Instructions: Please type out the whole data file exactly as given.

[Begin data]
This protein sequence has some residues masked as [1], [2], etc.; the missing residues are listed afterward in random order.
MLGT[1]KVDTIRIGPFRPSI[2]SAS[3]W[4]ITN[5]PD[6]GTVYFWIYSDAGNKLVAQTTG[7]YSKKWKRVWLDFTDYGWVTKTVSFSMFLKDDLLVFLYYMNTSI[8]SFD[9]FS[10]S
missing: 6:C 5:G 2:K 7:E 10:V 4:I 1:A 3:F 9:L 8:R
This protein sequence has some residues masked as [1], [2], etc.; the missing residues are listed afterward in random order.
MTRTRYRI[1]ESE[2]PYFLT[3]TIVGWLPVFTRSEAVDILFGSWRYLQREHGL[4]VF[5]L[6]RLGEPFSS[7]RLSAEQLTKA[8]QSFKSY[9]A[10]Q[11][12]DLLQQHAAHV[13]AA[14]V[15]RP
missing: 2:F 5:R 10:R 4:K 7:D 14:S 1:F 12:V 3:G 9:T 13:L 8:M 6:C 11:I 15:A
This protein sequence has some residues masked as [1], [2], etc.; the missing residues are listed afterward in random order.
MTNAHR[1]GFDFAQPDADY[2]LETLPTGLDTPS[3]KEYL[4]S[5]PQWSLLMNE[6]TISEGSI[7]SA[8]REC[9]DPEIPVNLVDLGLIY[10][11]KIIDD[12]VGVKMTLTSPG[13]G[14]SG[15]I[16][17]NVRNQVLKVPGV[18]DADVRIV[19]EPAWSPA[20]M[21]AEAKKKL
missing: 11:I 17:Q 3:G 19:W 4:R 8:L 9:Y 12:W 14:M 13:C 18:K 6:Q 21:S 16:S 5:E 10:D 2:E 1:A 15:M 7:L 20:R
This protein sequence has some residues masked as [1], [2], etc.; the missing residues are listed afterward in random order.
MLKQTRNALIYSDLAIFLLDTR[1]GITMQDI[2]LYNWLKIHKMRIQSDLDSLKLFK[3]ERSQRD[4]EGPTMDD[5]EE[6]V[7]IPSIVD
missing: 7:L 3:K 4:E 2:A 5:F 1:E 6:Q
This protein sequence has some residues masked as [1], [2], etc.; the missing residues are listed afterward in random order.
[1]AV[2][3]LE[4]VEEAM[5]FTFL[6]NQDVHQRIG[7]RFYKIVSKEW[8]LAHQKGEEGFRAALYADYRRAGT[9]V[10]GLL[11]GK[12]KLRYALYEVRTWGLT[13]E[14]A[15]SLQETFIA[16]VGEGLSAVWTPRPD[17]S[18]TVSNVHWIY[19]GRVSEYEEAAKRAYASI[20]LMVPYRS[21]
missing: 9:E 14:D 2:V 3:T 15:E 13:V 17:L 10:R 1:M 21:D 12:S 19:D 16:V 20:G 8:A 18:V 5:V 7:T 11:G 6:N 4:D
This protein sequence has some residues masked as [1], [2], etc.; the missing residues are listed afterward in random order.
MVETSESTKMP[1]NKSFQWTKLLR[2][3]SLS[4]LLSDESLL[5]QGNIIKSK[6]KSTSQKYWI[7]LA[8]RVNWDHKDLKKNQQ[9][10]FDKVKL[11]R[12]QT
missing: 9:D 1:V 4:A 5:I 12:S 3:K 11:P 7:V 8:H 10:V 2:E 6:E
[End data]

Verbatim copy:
This protein sequence has some residues masked as [1], [2], etc.; the missing residues are listed afterward in random order.
MLGT[1]KVDTIRIGPFRPSI[2]SAS[3]W[4]ITN[5]PD[6]GTVYFWIYSDAGNKLVAQTTG[7]YSKKWKRVWLDFTDYGWVTKTVSFSMFLKDDLLVFLYYMNTSI[8]SFD[9]FS[10]S
missing: 6:C 5:G 2:K 7:E 10:V 4:I 1:A 3:F 9:L 8:R
This protein sequence has some residues masked as [1], [2], etc.; the missing residues are listed afterward in random order.
MTRTRYRI[1]ESE[2]PYFLT[3]TIVGWLPVFTRSEAVDILFGSWRYLQREHGL[4]VF[5]L[6]RLGEPFSS[7]RLSAEQLTKA[8]QSFKSY[9]A[10]Q[11][12]DLLQQHAAHV[13]AA[14]V[15]RP
missing: 2:F 5:R 10:R 4:K 7:D 14:S 1:F 12:V 3:G 9:T 13:L 8:M 6:C 11:I 15:A
This protein sequence has some residues masked as [1], [2], etc.; the missing residues are listed afterward in random order.
MTNAHR[1]GFDFAQPDADY[2]LETLPTGLDTPS[3]KEYL[4]S[5]PQWSLLMNE[6]TISEGSI[7]SA[8]REC[9]DPEIPVNLVDLGLIY[10][11]KIIDD[12]VGVKMTLTSPG[13]G[14]SG[15]I[16][17]NVRNQVLKVPGV[18]DADVRIV[19]EPAWSPA[20]M[21]AEAKKKL
missing: 11:I 17:Q 3:G 19:W 4:R 8:L 9:Y 12:W 14:M 13:C 18:K 6:Q 21:S 16:S 5:E 10:D 2:E 1:A 15:M 7:L 20:R
This protein sequence has some residues masked as [1], [2], etc.; the missing residues are listed afterward in random order.
MLKQTRNALIYSDLAIFLLDTR[1]GITMQDI[2]LYNWLKIHKMRIQSDLDSLKLFK[3]ERSQRD[4]EGPTMDD[5]EE[6]V[7]IPSIVD
missing: 7:L 3:K 4:E 2:A 5:F 1:E 6:Q
This protein sequence has some residues masked as [1], [2], etc.; the missing residues are listed afterward in random order.
[1]AV[2][3]LE[4]VEEAM[5]FTFL[6]NQDVHQRIG[7]RFYKIVSKEW[8]LAHQKGEEGFRAALYADYRRAGT[9]V[10]GLL[11]GK[12]KLRYALYEVRTWGLT[13]E[14]A[15]SLQETFIA[16]VGEGLSAVWTPRPD[17]S[18]TVSNVHWIY[19]GRVSEYEEAAKRAYASI[20]LMVPYRS[21]
missing: 9:E 14:D 2:V 3:T 15:E 13:V 17:L 10:R 1:M 21:D 12:S 19:D 16:V 20:G 8:A 18:V 5:V 7:T 11:G 6:N 4:D
This protein sequence has some residues masked as [1], [2], etc.; the missing residues are listed afterward in random order.
MVETSESTKMP[1]NKSFQWTKLLR[2][3]SLS[4]LLSDESLL[5]QGNIIKSK[6]KSTSQKYWI[7]LA[8]RVNWDHKDLKKNQQ[9][10]FDKVKL[11]R[12]QT
missing: 9:D 1:V 4:A 5:I 12:S 3:K 11:P 7:V 8:H 10:V 2:E 6:E